Today is Per Capita Sunday. The annual Per Capita offering of $32 per member supports the larger organization of the PCUSA from the local Presbytery to the international efforts of the national church. That’s about the cost of a fast-food meal for two people. Unfortunately, it’s much easier to focus on the local body of Christ, our church family here in this building. The needs of the nation and the world can be overwhelming to contemplate.
To quote Timothy Hart-Andersen, “Per capita provides the wherewithal for the ecclesiastical democracy of the priesthood of all believers to run smoothly. It fuels the machinery of doing church the Presbyterian way, which is quite different from independent congregational and bishop-based systems. It can also be embraced as one way in which we work toward building a beloved community.”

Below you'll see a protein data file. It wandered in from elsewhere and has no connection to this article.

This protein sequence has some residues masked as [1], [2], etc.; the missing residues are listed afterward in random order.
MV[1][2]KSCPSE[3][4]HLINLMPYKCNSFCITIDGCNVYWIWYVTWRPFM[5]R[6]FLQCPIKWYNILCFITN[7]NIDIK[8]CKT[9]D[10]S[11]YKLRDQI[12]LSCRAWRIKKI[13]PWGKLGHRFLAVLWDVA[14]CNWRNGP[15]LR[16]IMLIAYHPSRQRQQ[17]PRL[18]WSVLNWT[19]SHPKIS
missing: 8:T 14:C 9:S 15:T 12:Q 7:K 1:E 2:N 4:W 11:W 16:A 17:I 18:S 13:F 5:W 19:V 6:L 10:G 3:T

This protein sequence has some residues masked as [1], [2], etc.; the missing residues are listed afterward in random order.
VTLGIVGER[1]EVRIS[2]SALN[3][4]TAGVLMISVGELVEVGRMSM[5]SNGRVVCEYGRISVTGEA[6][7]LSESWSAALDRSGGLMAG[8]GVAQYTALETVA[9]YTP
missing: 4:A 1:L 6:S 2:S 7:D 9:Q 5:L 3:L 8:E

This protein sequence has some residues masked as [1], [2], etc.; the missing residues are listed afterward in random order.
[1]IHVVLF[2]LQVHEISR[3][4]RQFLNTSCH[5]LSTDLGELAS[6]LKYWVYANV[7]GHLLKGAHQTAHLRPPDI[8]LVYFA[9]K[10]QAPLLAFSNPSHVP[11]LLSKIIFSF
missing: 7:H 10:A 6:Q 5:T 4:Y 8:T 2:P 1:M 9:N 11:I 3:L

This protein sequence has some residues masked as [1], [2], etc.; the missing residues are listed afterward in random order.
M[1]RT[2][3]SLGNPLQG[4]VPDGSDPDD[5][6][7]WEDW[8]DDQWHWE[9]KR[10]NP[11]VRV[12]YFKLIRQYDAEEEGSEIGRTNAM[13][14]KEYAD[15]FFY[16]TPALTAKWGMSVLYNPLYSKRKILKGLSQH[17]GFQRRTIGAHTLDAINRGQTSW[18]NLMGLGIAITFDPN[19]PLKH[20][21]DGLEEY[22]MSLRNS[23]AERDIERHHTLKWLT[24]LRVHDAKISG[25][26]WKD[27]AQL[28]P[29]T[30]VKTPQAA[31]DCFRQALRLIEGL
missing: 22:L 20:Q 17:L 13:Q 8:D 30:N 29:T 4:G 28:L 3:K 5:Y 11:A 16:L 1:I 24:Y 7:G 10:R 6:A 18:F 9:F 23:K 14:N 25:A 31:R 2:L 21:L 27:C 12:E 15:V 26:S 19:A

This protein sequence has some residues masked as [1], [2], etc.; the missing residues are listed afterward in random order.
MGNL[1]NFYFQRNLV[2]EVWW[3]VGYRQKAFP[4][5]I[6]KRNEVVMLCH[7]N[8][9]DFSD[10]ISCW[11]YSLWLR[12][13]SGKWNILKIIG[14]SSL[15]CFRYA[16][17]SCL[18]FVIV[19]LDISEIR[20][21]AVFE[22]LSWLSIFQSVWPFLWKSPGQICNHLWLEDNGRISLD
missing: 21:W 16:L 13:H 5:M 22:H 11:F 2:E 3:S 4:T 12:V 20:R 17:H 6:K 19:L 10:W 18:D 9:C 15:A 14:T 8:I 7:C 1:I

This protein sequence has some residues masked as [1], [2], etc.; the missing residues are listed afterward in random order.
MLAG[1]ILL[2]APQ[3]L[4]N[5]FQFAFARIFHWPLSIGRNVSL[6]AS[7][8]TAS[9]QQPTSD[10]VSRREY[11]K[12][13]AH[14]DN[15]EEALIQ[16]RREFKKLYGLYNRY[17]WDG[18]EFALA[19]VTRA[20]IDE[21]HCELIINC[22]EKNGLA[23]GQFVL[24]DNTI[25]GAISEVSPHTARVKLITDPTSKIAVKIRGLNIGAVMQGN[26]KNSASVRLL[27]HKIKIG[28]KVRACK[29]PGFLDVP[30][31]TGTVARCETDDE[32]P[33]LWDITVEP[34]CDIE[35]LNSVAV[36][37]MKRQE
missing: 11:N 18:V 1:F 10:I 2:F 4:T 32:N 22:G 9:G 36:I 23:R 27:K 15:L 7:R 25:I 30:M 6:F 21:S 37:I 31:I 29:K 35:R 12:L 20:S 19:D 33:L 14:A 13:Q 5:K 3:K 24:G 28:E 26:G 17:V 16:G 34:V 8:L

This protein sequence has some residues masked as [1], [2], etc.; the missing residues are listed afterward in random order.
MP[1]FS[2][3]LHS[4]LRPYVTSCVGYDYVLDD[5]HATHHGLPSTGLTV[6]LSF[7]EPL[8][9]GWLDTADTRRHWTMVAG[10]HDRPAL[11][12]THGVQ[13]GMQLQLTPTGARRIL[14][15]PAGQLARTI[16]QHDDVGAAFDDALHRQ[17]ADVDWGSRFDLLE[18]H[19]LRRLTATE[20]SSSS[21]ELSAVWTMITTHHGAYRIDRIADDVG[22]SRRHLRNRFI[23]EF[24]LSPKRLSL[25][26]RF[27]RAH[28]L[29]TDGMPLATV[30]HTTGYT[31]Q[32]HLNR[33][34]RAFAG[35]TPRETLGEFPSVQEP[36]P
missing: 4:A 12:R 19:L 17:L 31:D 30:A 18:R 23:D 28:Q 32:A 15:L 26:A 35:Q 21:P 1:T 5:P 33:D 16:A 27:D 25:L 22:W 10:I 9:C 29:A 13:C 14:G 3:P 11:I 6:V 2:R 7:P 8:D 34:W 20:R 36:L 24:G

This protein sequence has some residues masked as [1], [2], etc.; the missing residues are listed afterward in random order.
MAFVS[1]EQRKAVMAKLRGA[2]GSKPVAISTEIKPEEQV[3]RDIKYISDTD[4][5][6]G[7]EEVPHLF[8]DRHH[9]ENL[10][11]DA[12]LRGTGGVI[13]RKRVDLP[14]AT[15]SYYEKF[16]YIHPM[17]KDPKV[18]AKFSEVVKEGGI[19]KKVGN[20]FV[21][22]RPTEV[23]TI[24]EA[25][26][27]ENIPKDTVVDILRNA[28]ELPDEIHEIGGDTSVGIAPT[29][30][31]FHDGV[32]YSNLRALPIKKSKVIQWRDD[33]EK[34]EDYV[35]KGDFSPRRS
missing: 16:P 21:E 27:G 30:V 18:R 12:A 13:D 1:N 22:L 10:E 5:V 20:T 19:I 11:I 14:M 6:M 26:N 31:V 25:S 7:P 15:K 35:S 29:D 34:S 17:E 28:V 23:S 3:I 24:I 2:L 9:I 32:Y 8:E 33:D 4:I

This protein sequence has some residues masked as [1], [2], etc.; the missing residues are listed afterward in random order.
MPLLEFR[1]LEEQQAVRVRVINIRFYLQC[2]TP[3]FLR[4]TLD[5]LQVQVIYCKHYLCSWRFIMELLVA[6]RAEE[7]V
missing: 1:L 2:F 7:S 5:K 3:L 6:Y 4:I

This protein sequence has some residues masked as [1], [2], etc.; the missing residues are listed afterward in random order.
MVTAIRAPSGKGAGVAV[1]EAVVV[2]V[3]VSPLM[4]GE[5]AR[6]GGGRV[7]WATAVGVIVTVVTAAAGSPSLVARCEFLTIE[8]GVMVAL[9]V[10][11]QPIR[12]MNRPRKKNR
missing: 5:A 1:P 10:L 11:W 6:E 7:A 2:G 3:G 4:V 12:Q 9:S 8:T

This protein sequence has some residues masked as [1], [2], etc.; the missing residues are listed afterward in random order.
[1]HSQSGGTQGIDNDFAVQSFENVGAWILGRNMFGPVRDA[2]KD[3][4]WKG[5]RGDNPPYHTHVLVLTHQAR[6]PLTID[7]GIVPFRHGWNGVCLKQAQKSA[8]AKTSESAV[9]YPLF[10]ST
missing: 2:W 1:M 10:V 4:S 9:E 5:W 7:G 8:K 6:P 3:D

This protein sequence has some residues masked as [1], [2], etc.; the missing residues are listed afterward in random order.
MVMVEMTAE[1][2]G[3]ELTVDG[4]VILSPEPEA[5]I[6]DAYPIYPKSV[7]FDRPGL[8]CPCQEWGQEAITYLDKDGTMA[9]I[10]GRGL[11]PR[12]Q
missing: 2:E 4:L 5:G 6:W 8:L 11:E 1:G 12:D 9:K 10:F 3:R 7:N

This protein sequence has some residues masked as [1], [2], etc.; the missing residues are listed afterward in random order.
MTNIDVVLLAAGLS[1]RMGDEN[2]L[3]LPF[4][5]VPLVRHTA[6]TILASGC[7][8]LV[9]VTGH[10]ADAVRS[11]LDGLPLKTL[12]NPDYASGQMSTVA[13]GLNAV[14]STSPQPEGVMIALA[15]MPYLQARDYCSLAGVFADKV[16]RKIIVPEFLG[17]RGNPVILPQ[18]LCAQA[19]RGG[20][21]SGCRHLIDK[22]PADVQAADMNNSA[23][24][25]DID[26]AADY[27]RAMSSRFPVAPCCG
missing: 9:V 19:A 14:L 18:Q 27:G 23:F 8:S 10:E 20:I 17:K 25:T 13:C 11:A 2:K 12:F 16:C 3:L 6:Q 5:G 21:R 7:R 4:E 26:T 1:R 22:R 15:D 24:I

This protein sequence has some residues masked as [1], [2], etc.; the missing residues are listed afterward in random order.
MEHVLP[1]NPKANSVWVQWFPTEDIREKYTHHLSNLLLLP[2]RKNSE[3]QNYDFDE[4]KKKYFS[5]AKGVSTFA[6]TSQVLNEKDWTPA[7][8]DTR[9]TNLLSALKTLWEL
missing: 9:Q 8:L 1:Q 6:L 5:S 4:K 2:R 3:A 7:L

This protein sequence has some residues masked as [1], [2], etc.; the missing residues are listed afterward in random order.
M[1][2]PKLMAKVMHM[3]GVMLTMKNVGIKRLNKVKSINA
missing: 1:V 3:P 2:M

Did you know that the government of the United States of America was designed based on the structure of the Presbyterian church? We have 50 states that mostly governed themselves to begin with. But we also have a federal government to bring us together and coordinate our efforts for things like national defense and highways. Per capita is a much smaller investment than paying your federal and state income taxes every year, and brings like-minded Christians together.
When our little church needs help, the larger church is there for us with guidance and support based on years of looking at what works and what doesn’t in churches like ours. Their people have been caring and compassionate toward me as I work to be a better pastor and toward this church over the years. Are they always right? Are they always kind? No. Is anyone?